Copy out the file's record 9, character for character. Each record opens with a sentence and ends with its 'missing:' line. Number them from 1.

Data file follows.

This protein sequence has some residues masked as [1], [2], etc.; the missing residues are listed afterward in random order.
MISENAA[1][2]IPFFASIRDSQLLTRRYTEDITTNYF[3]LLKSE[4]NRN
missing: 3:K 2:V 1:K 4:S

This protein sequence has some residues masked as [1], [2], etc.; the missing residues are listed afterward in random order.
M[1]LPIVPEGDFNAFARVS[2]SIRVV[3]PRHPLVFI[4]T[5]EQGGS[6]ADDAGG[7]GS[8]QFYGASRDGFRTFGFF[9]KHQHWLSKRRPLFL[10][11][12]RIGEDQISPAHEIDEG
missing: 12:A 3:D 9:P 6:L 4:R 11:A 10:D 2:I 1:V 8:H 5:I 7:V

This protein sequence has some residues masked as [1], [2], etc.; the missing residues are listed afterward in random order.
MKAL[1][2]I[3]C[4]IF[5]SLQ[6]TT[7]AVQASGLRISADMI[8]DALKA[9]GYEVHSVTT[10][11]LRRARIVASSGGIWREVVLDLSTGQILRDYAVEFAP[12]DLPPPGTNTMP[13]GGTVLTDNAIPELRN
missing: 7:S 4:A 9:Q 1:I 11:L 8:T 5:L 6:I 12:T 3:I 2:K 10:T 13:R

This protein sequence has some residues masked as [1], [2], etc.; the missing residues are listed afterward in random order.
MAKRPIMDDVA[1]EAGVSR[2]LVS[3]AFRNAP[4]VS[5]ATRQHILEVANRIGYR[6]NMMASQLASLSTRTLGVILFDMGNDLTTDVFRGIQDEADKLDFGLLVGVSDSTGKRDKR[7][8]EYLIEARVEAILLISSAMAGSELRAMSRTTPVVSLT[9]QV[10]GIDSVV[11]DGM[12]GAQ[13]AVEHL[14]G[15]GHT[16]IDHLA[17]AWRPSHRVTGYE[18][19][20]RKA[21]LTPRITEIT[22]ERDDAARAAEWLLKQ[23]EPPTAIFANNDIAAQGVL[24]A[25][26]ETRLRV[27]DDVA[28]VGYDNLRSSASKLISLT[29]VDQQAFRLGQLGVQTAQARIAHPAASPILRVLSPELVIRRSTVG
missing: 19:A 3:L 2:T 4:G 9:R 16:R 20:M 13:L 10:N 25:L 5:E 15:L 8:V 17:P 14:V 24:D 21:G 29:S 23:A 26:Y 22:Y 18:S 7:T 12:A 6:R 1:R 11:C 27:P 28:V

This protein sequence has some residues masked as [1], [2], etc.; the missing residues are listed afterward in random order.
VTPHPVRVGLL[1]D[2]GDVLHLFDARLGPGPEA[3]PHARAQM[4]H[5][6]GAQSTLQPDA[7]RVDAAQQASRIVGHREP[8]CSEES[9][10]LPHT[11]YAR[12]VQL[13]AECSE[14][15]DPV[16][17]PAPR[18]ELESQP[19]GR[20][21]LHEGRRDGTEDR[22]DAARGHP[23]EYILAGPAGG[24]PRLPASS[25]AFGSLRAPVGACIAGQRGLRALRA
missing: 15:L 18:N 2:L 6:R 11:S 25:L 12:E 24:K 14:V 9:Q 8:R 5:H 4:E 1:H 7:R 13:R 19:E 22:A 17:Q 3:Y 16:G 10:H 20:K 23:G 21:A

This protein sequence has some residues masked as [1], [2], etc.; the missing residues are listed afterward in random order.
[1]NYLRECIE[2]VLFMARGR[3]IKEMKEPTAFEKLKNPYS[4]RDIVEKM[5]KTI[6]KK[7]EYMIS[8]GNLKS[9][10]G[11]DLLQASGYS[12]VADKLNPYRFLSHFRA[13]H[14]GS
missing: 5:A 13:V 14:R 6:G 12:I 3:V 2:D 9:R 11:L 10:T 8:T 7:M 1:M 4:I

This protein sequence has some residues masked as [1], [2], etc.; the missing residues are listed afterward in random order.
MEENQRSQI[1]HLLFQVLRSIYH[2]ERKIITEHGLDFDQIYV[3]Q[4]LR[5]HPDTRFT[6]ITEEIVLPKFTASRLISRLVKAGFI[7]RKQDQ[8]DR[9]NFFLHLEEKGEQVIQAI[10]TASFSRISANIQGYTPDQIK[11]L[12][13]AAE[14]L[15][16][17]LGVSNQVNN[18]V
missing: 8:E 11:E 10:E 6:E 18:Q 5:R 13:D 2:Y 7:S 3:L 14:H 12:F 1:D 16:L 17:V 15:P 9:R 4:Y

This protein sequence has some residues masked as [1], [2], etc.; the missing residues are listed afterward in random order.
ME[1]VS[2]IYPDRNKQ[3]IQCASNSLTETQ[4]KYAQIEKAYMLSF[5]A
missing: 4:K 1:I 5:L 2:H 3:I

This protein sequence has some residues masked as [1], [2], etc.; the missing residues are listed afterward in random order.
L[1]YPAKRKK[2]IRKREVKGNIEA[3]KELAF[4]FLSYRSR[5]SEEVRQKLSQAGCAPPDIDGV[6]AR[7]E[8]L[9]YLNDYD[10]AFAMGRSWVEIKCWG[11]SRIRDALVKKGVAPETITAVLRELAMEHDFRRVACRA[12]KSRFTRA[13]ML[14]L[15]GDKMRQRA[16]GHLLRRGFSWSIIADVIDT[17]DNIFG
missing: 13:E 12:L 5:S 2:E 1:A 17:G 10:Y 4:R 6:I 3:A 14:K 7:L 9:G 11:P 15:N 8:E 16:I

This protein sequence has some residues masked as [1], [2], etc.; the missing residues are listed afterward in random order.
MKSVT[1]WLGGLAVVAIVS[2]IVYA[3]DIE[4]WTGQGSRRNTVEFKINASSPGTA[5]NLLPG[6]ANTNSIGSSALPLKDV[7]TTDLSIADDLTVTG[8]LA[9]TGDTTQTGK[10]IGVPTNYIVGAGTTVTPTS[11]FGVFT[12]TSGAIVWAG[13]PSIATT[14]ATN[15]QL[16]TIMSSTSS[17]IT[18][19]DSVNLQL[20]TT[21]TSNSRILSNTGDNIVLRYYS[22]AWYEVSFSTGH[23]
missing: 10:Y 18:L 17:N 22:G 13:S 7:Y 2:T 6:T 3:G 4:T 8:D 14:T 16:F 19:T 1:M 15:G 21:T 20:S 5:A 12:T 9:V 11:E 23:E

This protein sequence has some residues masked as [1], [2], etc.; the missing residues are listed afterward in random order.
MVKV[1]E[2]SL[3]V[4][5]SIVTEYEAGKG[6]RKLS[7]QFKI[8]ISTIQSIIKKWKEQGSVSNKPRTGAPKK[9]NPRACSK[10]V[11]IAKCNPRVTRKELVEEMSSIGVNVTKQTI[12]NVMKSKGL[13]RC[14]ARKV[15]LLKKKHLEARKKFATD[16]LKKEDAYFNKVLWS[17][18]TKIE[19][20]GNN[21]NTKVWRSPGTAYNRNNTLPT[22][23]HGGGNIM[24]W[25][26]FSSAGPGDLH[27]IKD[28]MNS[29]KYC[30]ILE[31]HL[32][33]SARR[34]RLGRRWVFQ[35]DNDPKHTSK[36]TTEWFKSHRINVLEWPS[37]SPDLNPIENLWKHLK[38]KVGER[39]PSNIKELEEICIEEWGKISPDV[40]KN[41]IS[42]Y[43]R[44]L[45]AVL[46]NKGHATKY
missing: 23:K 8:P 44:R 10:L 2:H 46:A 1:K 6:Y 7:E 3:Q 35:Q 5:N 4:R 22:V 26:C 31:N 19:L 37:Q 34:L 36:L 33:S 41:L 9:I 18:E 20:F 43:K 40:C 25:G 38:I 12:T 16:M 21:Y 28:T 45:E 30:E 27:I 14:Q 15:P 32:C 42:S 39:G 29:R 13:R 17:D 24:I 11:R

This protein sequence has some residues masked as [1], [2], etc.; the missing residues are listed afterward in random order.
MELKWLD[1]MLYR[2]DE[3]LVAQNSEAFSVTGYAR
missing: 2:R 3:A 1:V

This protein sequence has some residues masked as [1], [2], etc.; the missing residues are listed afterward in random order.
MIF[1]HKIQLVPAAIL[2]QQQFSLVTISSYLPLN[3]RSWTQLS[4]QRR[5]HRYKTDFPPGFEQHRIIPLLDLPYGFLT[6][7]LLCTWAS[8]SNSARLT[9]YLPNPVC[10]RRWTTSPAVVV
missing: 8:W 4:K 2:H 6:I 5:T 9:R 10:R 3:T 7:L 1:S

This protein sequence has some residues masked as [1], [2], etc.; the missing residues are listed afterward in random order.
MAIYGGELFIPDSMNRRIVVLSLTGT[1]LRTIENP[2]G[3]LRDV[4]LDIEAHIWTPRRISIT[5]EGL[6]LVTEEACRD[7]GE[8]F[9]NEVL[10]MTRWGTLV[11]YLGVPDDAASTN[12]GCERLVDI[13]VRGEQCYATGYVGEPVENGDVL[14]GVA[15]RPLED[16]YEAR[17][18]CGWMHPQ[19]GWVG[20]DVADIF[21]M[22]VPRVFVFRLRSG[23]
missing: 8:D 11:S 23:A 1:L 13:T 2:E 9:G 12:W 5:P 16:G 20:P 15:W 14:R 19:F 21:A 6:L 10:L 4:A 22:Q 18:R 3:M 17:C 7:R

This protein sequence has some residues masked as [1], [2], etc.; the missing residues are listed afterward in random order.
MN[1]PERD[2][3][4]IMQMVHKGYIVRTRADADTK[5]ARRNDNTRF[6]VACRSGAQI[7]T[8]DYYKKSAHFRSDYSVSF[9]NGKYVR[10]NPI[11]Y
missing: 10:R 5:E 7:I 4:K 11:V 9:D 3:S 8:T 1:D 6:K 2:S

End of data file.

This protein sequence has some residues masked as [1], [2], etc.; the missing residues are listed afterward in random order.
L[1]YPAKRKK[2]IRKREVKGNIEA[3]KELAF[4]FLSYRSR[5]SEEVRQKLSQAGCAPPDIDGV[6]AR[7]E[8]L[9]YLNDYD[10]AFAMGRSWVEIKCWG[11]SRIRDALVKKGVAPETITAVLRELAMEHDFRRVACRA[12]KSRFTRA[13]ML[14]L[15]GDKMRQRA[16]GHLLRRGFSWSIIADVIDT[17]DNIFG
missing: 13:E 12:L 5:S 2:E 1:A 17:G 10:Y 4:R 6:I 3:A 14:K 7:L 9:G 11:P 15:N 8:E 16:I